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Child Care Tax Credits Save More Than Deductions


The Employer-Provided Child Care Credit can save employers with eligible expenses more money in taxes than using a deduction alone, and it also helps employees by letting them exclude some child care benefits from their taxable wages, according to a new report.

The report, released Thursday by the Government Accountability Office, noted that the credit provides employers a tax incentive for offering certain childcare benefits, for example, by potentially reducing the taxes they owe by taking the credit for expenses related to providing a child care facility to their employees.

However, the report acknowledges that several factors may limit the usefulness of the tax credit. For example, some employers are unaware of the credit, and the credit may be too small to offer enough of an incentive to provide child care. In addition, child care services may not be accessible to all employees, such as shift workers, and child care may still be unaffordable to some employees, even when they’re subsidized by their employer.



The cost of child care has been rising during the pandemic, and parents who are feeling pressure to return to the office as the pandemic subsides are still facing substantial costs and few available child care slots.

Employer-provided child care could be one way for businesses to entice employees to either join their company and remain with the organization.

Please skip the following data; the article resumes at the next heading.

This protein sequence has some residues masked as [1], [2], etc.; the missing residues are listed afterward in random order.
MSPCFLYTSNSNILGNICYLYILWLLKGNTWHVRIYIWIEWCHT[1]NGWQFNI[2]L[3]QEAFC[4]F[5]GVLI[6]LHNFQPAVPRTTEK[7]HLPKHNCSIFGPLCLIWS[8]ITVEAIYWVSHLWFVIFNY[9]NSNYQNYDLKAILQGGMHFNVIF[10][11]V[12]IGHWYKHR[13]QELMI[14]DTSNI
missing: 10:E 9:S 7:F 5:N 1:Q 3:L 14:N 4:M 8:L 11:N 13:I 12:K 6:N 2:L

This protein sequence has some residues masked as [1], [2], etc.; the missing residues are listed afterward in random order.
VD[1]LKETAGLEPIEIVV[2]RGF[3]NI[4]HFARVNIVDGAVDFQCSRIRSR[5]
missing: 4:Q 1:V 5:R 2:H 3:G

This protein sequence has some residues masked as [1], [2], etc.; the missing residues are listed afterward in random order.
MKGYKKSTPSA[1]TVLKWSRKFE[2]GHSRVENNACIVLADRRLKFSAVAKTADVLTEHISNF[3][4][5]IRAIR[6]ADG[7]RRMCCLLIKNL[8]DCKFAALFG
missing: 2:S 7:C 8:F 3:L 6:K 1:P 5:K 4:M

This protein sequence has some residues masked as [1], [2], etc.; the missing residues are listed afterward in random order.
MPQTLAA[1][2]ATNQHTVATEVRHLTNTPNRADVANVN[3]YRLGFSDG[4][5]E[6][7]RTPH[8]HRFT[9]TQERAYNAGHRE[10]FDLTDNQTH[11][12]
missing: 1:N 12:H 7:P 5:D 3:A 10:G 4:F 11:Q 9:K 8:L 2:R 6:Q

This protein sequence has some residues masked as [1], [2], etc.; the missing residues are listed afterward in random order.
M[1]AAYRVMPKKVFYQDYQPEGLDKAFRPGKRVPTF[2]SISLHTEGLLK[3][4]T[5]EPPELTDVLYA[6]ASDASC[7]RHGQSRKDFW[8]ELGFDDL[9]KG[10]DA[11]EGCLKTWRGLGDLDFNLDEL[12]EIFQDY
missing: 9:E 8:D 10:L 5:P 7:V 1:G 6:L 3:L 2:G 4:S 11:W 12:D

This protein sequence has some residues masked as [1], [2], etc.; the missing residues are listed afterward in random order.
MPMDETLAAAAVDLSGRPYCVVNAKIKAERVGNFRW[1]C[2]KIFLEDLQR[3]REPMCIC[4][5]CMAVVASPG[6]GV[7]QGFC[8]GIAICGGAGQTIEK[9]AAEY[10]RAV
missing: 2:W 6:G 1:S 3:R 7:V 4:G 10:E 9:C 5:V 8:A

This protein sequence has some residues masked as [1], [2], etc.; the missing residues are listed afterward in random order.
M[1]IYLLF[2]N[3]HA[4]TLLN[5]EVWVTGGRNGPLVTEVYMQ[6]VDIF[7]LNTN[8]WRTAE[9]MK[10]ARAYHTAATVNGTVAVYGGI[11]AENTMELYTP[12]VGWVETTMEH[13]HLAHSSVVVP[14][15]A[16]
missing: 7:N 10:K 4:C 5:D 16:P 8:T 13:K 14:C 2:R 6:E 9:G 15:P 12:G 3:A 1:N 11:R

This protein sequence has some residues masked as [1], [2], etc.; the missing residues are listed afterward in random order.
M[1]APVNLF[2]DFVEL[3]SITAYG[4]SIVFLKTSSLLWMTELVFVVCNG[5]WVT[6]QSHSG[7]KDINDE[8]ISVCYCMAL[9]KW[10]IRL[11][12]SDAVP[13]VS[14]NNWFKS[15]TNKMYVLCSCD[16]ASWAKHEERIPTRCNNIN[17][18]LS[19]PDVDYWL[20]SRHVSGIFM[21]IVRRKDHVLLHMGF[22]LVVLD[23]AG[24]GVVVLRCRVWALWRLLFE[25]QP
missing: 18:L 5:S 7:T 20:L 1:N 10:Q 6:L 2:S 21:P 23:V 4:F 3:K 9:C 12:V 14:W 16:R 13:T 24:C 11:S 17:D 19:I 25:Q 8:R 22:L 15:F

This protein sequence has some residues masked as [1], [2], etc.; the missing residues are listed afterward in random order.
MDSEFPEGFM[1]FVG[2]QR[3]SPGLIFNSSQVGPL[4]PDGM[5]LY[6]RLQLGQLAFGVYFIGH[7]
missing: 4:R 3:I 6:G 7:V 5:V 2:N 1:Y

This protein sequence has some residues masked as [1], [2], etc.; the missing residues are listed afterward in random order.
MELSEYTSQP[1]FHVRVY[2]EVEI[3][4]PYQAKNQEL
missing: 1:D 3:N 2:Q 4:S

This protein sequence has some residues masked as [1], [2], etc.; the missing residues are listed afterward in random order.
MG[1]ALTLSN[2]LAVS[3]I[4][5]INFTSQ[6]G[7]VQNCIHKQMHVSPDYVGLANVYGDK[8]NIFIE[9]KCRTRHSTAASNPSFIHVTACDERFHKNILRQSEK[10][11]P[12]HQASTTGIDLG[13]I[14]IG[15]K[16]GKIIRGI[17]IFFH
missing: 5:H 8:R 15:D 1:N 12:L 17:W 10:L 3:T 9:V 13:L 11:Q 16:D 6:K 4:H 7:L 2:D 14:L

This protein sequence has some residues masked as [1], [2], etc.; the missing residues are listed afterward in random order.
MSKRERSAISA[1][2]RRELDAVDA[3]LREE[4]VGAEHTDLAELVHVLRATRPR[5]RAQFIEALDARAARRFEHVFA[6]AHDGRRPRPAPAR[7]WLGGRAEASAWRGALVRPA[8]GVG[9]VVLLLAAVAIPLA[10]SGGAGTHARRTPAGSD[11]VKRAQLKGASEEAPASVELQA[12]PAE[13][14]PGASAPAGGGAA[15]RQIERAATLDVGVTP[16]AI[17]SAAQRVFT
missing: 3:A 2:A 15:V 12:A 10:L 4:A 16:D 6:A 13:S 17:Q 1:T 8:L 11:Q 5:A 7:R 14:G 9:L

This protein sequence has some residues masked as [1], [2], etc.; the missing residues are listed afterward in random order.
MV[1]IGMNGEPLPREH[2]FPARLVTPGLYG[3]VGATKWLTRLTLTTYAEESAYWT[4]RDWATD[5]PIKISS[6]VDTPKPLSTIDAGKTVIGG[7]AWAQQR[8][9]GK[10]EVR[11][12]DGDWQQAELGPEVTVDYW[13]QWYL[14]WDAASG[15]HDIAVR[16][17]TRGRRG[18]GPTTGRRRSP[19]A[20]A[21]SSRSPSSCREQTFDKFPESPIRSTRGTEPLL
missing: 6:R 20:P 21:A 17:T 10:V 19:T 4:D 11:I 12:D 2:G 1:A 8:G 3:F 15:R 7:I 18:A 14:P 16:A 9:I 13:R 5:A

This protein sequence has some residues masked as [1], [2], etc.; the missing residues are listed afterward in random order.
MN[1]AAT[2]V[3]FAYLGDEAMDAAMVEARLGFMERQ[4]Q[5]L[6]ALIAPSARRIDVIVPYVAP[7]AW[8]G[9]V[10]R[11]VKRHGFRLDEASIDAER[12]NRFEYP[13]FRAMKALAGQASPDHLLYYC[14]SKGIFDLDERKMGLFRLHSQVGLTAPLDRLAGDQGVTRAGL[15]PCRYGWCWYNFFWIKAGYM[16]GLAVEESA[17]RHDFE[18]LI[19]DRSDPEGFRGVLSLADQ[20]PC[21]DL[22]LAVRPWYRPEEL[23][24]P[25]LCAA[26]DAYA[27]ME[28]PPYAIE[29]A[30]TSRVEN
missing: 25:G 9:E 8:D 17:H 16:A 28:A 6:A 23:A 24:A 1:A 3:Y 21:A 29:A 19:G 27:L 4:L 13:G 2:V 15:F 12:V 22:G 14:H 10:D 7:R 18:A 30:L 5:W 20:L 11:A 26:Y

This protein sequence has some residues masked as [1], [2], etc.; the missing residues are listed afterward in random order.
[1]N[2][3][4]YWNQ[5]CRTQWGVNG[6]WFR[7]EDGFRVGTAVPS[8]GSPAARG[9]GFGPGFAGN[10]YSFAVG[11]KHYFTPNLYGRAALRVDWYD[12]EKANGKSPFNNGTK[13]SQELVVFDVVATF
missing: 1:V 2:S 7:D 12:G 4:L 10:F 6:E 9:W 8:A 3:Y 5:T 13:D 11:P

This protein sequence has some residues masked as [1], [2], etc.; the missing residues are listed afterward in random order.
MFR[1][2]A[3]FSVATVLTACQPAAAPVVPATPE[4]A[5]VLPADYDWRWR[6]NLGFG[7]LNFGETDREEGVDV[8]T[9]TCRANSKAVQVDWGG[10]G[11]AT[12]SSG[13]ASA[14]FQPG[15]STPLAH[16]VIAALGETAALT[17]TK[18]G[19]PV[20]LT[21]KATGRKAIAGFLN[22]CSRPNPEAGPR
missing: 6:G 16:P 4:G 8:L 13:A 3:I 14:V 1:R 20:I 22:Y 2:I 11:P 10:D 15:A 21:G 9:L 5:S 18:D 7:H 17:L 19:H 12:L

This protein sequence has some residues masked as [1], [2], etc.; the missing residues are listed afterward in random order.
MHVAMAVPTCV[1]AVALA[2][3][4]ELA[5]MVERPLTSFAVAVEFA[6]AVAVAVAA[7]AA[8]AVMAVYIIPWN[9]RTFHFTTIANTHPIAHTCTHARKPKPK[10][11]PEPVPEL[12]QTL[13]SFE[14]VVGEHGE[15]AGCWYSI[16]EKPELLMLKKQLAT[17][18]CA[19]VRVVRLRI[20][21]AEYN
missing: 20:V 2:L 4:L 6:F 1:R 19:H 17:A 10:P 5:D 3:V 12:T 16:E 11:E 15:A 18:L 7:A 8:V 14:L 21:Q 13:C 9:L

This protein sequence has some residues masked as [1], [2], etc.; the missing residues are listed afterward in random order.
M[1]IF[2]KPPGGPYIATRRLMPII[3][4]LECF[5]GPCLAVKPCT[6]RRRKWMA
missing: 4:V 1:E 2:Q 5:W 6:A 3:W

Employer-Provided Child Care Credit

“Child care is essential for allowing many adults to engage in the workforce but concerns about family access to child care have increased after many child care centers and family child care programs closed during the COVID-19 pandemic,” said the report. “Established in 2001, the Employer-Provided Child Care Credit can provide a tax incentive for employers to provide child care benefits.”


Limitations to Claiming the Tax Credit

There are a few caveats to keep in mind when claiming the tax credit. “To avoid duplication, the total amount deductible must be reduced by amounts claimed for the credit,” said the report. “For employees, certain child care benefits can be excluded from their wages, up to $5,000. If an employee's expenses exceed the exclusion limit, they may be eligible to claim the Child and Dependent Care Credit, but not for the same expenses.”

Some of the groups that review related issues for employers, workers, families and child care told the GAO that some other factors also limit employers’ use of the tax credit. Several of them pointed out that building and operating an on-site child care facility adds up to substantial costs, plus planning and administering on-site child care can be complicated.

Employers have a $150,000 limit on claiming the credit for any taxable year. The tax credit would be equal to the sum of 25% of qualified child care expenditures, and 10% of qualified child care resource and referral service expenditures.



For employers who are either unaware of the existence of the tax credit, or for whom it may be too small in relation to the costs, the outside groups suggested the IRS increase its outreach and education and redesign the credit.

Some groups suggested increasing the portion of expenses that can be offset and the maximum allowable credit. However, some groups acknowledged that changes to the credit may not increase the use of it, and employee interest in on-site child care may decline if remote work becomes more common. In addition, tax credit changes could lead to greater costs to the federal government. On the positive side, some of the groups interviewed by the GAO described a number of benefits of employer-provided child care services that are eligible for the credit, such as increased productivity and engagement by employees.



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